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  • Author or Editor: Eugene D. Janzen x
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To determine seroprevalence of Neospora caninum infection in beef herds and the association between serologic status and rate of abortion, stillbirth, calf mortality, and reproductive failure.


Longitudinal study.


419 cows from 8 beef herds in central Alberta.


1,391 serum samples from a serum bank were analyzed, using ELISA, and results were compared, using logistic regression, with productivity data on individual cows obtained from a database established during a 4-year period.


30% of cows were seropositive at some point during the 4-year period. Risks of abortion (odds ratio [OR], 5.7) and stillbirth (OR, 2.8) in seropositive cows were significantly greater than in seronegative cows. Risks of being culled for any reason (OR, 1.9) or for reproductive failure (OR, 2.5) in seropositive cows were also significantly greater than in seronegative cows. Changes in titer with time in individual cows and a lack of association between serologic status of dam versus daughter suggest that postnatal transmission was possible in these herds. However, horizontal transmission did not appear to play a substantial role in abortions that occurred in these herds.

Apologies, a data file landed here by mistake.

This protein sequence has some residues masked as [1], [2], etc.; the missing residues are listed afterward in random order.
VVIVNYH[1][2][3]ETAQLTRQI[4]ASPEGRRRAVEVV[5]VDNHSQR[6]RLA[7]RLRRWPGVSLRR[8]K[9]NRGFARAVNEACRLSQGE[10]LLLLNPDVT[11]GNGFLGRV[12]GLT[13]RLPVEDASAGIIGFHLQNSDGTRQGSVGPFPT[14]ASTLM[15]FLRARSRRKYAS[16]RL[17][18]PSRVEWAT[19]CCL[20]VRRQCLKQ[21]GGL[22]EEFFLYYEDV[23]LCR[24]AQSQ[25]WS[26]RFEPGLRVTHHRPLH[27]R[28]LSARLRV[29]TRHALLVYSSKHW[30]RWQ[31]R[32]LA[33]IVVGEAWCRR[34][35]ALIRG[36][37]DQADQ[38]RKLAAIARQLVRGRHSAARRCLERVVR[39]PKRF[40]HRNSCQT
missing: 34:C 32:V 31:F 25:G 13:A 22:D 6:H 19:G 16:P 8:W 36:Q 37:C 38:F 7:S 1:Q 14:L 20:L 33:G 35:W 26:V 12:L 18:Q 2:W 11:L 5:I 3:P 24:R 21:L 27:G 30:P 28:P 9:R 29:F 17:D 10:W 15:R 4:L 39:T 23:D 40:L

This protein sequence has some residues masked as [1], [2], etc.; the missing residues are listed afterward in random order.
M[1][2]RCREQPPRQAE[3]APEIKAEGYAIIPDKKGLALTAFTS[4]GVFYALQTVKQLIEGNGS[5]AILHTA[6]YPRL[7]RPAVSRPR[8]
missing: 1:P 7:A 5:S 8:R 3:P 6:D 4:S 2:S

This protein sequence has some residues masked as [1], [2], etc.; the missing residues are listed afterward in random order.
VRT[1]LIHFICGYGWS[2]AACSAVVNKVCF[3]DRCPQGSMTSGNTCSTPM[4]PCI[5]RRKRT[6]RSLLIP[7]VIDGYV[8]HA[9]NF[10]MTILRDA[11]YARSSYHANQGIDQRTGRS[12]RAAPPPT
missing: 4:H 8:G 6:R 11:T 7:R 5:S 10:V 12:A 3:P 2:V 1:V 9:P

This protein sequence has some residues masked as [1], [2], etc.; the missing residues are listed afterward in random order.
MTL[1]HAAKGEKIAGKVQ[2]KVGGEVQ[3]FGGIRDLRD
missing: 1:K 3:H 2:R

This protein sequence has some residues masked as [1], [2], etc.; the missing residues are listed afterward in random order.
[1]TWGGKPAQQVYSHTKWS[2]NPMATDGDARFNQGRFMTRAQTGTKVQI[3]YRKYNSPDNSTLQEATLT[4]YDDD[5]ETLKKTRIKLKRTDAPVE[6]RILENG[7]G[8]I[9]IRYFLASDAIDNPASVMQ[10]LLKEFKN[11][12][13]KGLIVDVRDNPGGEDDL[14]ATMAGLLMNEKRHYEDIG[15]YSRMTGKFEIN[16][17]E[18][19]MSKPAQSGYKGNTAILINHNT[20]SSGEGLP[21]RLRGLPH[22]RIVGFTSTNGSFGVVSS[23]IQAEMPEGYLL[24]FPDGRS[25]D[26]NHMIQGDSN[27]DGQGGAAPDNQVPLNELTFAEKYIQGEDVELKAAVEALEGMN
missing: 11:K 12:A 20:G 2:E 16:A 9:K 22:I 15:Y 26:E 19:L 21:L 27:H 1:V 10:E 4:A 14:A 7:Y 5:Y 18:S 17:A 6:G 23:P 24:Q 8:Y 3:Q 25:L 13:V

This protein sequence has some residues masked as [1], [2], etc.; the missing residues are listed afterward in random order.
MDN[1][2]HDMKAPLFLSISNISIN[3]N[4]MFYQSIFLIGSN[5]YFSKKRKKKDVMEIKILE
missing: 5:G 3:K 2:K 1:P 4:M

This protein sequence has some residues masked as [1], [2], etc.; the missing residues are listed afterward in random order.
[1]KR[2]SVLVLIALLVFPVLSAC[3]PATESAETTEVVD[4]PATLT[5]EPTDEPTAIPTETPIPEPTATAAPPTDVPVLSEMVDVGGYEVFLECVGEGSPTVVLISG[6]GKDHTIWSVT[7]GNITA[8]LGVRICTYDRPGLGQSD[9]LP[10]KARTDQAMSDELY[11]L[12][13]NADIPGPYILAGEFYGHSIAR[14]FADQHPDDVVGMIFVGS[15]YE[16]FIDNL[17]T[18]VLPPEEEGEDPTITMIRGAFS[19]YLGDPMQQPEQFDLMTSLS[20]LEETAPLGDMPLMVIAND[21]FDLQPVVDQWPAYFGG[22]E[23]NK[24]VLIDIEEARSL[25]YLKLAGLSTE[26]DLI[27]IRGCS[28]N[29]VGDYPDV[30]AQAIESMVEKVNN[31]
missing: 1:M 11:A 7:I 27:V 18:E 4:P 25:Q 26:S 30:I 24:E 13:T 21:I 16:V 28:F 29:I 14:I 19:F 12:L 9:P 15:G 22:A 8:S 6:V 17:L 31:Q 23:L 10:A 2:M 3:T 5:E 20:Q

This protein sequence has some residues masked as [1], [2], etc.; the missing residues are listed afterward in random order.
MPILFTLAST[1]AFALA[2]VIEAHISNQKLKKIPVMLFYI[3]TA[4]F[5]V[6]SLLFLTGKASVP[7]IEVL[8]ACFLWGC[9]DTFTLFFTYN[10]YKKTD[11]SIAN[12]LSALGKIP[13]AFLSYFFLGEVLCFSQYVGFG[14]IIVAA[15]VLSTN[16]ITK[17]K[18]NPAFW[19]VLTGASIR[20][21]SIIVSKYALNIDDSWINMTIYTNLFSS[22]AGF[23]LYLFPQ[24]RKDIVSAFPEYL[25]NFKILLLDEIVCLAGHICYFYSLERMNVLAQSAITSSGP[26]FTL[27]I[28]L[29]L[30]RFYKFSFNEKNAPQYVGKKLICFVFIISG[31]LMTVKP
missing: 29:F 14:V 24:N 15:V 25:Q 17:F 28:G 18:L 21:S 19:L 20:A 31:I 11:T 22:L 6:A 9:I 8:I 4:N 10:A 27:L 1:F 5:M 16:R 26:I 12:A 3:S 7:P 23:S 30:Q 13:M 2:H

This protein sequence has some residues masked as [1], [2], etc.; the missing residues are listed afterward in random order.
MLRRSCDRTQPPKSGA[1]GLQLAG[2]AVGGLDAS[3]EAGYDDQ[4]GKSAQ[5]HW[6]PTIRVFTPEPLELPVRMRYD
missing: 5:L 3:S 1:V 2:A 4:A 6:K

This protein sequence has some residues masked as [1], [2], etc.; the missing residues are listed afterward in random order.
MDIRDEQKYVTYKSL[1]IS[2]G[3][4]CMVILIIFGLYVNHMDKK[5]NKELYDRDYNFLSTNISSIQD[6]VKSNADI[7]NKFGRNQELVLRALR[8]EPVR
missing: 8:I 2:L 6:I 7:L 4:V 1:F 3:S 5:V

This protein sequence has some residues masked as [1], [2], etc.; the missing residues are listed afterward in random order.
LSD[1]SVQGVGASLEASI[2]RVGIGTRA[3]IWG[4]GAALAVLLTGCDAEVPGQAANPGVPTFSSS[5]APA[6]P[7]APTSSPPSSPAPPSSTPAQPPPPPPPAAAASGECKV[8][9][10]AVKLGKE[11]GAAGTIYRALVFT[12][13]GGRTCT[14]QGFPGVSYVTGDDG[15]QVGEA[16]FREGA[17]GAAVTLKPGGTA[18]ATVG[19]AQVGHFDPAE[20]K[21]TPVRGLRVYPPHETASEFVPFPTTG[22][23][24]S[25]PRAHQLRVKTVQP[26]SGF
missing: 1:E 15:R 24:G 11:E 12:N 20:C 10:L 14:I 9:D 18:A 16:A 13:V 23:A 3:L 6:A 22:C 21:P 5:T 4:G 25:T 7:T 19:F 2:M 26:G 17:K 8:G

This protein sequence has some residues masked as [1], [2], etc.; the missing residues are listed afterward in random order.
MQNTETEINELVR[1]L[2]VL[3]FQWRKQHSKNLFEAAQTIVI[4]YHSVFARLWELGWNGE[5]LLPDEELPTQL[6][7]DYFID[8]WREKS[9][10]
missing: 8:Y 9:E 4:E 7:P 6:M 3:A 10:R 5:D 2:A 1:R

Clinical Implications

Neosporosis should be investigated as a potential source of economic loss to the beef industry. (J Am Vet Med Assoc 1998;213:685-690)

Free access
in Journal of the American Veterinary Medical Association


Objective—To investigate the effect of routine dental floating on weight gain, body condition score, feed digestibility, and fecal particle size in pregnant mares fed various diets.

Design—Randomized controlled clinical trial.

Animals—56 pregnant mares.

Procedure—Mares were randomly allocated to 1 of 4 feed groups (n = 14 mares/group). All horses were sedated and an oral examination was performed, after which dental floating was performed on 7 horses in each group. Body weight was measured, and a body condition score was assigned before and at various times for 24 weeks after dental floating. Feed digestibility and fecal particle size were analyzed 7 and 19 weeks after dental floating.

Results—Weight gain, change in body condition score, feed digestibility, and fecal particle size were not significantly different between horses that underwent dental floating and untreated control horses. In contrast, weight gain was significantly associated with feed group. In the control horses, neither the number of dental lesions nor the presence of any particular type of lesion at the time of the initial oral examination was significantly associated with subsequent feed digestibility.

Conclusions and Clinical Relevance—Results suggest that dental floating does not result in significant short-term changes in body weight, body condition score, feed digestibility, or fecal particle size in healthy pregnant mares. Further studies are necessary to determine the clinical utility of regular dental floating in apparently healthy horses. (J Am Vet Med Assoc 2004;225:1889–1893)

Full access
in Journal of the American Veterinary Medical Association